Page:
iug Piles it ctands without a peer. C-iies
in three to six nights. Tlnrty-fie cents.
Sold by r. S. Williams. Kmth and P
f-T-ets. Ldm .nils A Williams, TI il 'treet
and Pemis.ylsuii avenue. -55.
STOLEN PLATES RECOVERED.
Found in the Possession of Henry
J)eun, an Ash Man.
Detective Boyd yesterday recovered ten
pages of linotype, plates stolen recently
from llarlman & Cadick's printing estab
lishm ut, on G blreet, near Second. Over
sixty pages of these plates, valued at
$200, were stolen. It "was matter be
longing to a look which the printers are
under contract to publish this month
The plates were stolen in installments
for a -week pat,t, and have delayed the
publictlion considerably. Henry Dean,
colored, v. as nnesifd with the plates. He
is an atl. man, who has had access to
the place for the purpose of lemoving
The Shoe Clerks.
A special meeting is called for next
Sunday for the Shoe Clerks' Assembly,
No. 1342, K. of L., for the purpose ot
electing officers. The meeting will be
held 2.t the Business Men's Clubrooms, on,
fcixtu sireectoecween a anu ii streets
northwest, at3 p. m. It
MB. COX'a REPARTEI5.
It Enliven- a Met tint; of the Bank
ing ami Currency Committee.
Free coinage of silver cropped out at
the meeting of the Committee on Banking
and Cuneucy yesterday iu a manner whollj
unexpected by Secretary Gage, who had
for two Injurs been explaining the pro
vision5 or this bill for (lie contraction ot
the currency. It happened In this way.
Mr. Fowler. Republican of New Jersey, la
terrupled the Secretary to ask what he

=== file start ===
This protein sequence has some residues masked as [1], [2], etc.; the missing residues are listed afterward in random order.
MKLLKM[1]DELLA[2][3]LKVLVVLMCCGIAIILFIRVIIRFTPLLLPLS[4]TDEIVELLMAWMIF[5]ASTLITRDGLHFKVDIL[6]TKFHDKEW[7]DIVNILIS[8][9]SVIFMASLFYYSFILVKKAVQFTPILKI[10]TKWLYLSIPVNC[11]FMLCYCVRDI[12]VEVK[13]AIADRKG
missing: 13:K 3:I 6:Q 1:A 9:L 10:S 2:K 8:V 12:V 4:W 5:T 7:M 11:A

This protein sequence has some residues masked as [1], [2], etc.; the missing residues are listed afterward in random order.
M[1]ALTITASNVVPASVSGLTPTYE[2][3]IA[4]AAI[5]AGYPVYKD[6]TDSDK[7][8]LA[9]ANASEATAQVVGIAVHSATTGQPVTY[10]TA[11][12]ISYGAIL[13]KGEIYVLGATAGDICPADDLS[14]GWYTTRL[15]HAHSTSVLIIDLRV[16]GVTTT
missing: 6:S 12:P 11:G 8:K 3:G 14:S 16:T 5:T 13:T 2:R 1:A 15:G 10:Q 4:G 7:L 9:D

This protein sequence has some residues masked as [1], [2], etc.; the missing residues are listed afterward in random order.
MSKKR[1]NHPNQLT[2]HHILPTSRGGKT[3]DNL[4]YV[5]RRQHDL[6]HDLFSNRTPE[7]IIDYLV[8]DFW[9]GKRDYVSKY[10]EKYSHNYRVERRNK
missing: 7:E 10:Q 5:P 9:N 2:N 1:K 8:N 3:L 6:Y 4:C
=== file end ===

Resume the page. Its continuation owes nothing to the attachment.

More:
deuomiLCted a hypothetical question. He
"It thr next Congress should be a free
silver Congress - "
"That is not a hypothetical question."
interjected Mr. HHl, of Connecticut.
"No," quioklj chimrd In Mr. Cox, of
Tennessee, "Uiat simply it? a statement
of f aGt " This sally provoked loud laugh
ter, in which Secretary Gage was forced
Continuing. Mr. Fowler asked if a free
silver Cougresfc could not overcome the eo
calb'd good features of Secretary Gage's
"With th- aid of the PresIOeniand the
arrangement prdposed we can get througn
all right." replied the Secretary.
During Secretary Gage's remurks before
the committee, Solicitor of the Treasury
O'Connell sat beside him as a coach, and
frequently made pertinent suggestions.
Mr. Walkr, of M.uachu8ett&, was absent
and Mr Brosim presided.
Th' thirteen sectioas of the financial bill
were taken up seriatim, and in their con
sideratlon. among other things, Mr. Gage
said of the first section, which permits na
tional banks to take out additional circu
huing nots to the amount of 25 percent,
ba--ed upon their assets, in cas. ot any de
fault In the redemption of these notes by the
banks, tht bill provides that the Treasury
shall pay thrm from a fund derived troman
annual tav of 2 percent paid by the tiauks